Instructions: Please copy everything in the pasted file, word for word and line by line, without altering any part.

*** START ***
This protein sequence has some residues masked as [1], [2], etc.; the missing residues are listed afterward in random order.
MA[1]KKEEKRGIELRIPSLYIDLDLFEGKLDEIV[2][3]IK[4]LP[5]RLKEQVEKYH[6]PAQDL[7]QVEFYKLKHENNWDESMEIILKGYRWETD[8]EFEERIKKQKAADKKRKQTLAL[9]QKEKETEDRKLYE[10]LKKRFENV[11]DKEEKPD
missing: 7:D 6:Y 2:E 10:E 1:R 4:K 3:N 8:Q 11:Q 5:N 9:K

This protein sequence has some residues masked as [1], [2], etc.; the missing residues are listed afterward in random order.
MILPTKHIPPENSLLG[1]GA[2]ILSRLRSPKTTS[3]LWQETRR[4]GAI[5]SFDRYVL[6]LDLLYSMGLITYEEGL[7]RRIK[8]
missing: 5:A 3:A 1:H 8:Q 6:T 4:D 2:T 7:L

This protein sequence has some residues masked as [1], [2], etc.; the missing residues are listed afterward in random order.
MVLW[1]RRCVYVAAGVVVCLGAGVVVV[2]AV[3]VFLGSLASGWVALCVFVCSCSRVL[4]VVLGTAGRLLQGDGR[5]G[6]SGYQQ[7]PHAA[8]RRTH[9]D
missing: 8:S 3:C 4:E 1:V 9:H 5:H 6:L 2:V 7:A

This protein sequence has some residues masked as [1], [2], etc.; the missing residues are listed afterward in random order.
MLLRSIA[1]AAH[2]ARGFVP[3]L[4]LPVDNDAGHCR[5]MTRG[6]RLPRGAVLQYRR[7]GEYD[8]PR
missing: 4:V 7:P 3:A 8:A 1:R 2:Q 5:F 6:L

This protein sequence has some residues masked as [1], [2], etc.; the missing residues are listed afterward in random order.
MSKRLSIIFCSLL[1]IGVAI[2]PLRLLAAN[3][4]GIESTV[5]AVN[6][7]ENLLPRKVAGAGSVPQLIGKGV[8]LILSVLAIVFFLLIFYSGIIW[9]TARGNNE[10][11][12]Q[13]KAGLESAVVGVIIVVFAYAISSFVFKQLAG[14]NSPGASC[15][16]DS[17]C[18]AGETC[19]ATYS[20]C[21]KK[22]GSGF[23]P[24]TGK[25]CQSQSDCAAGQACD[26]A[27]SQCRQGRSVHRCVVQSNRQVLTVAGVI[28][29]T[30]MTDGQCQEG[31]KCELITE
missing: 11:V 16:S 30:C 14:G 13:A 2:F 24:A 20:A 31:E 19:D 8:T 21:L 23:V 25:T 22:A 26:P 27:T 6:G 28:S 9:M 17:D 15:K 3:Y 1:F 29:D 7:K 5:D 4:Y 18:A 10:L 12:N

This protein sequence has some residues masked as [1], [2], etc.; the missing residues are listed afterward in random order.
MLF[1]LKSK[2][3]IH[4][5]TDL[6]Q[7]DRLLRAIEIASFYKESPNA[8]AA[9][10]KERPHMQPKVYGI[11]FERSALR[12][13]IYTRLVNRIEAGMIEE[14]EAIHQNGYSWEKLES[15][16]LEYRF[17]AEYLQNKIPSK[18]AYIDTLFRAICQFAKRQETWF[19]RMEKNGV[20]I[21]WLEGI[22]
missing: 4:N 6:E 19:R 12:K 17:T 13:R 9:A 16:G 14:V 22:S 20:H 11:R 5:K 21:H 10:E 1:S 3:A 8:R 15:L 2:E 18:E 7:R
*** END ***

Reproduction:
This protein sequence has some residues masked as [1], [2], etc.; the missing residues are listed afterward in random order.
MA[1]KKEEKRGIELRIPSLYIDLDLFEGKLDEIV[2][3]IK[4]LP[5]RLKEQVEKYH[6]PAQDL[7]QVEFYKLKHENNWDESMEIILKGYRWETD[8]EFEERIKKQKAADKKRKQTLAL[9]QKEKETEDRKLYE[10]LKKRFENV[11]DKEEKPD
missing: 7:D 6:Y 2:E 10:E 1:R 4:K 3:N 8:Q 11:Q 5:N 9:K

This protein sequence has some residues masked as [1], [2], etc.; the missing residues are listed afterward in random order.
MILPTKHIPPENSLLG[1]GA[2]ILSRLRSPKTTS[3]LWQETRR[4]GAI[5]SFDRYVL[6]LDLLYSMGLITYEEGL[7]RRIK[8]
missing: 5:A 3:A 1:H 8:Q 6:T 4:D 2:T 7:L

This protein sequence has some residues masked as [1], [2], etc.; the missing residues are listed afterward in random order.
MVLW[1]RRCVYVAAGVVVCLGAGVVVV[2]AV[3]VFLGSLASGWVALCVFVCSCSRVL[4]VVLGTAGRLLQGDGR[5]G[6]SGYQQ[7]PHAA[8]RRTH[9]D
missing: 8:S 3:C 4:E 1:V 9:H 5:H 6:L 2:V 7:A

This protein sequence has some residues masked as [1], [2], etc.; the missing residues are listed afterward in random order.
MLLRSIA[1]AAH[2]ARGFVP[3]L[4]LPVDNDAGHCR[5]MTRG[6]RLPRGAVLQYRR[7]GEYD[8]PR
missing: 4:V 7:P 3:A 8:A 1:R 2:Q 5:F 6:L

This protein sequence has some residues masked as [1], [2], etc.; the missing residues are listed afterward in random order.
MSKRLSIIFCSLL[1]IGVAI[2]PLRLLAAN[3][4]GIESTV[5]AVN[6][7]ENLLPRKVAGAGSVPQLIGKGV[8]LILSVLAIVFFLLIFYSGIIW[9]TARGNNE[10][11][12]Q[13]KAGLESAVVGVIIVVFAYAISSFVFKQLAG[14]NSPGASC[15][16]DS[17]C[18]AGETC[19]ATYS[20]C[21]KK[22]GSGF[23]P[24]TGK[25]CQSQSDCAAGQACD[26]A[27]SQCRQGRSVHRCVVQSNRQVLTVAGVI[28][29]T[30]MTDGQCQEG[31]KCELITE
missing: 11:V 16:S 30:C 14:G 13:A 2:F 24:A 20:A 31:E 19:D 8:T 21:L 23:V 25:T 22:A 26:P 27:T 6:G 28:S 9:M 17:D 15:K 3:Y 1:F 29:D 7:K 5:D 4:Y 18:A 10:L 12:N

This protein sequence has some residues masked as [1], [2], etc.; the missing residues are listed afterward in random order.
MLF[1]LKSK[2][3]IH[4][5]TDL[6]Q[7]DRLLRAIEIASFYKESPNA[8]AA[9][10]KERPHMQPKVYGI[11]FERSALR[12][13]IYTRLVNRIEAGMIEE[14]EAIHQNGYSWEKLES[15][16]LEYRF[17]AEYLQNKIPSK[18]AYIDTLFRAICQFAKRQETWF[19]RMEKNGV[20]I[21]WLEGI[22]
missing: 4:N 6:E 19:R 12:K 17:T 13:R 9:A 16:G 14:V 22:S 20:H 11:R 5:K 21:H 10:E 1:S 3:A 8:R 15:L 2:E 18:E 7:R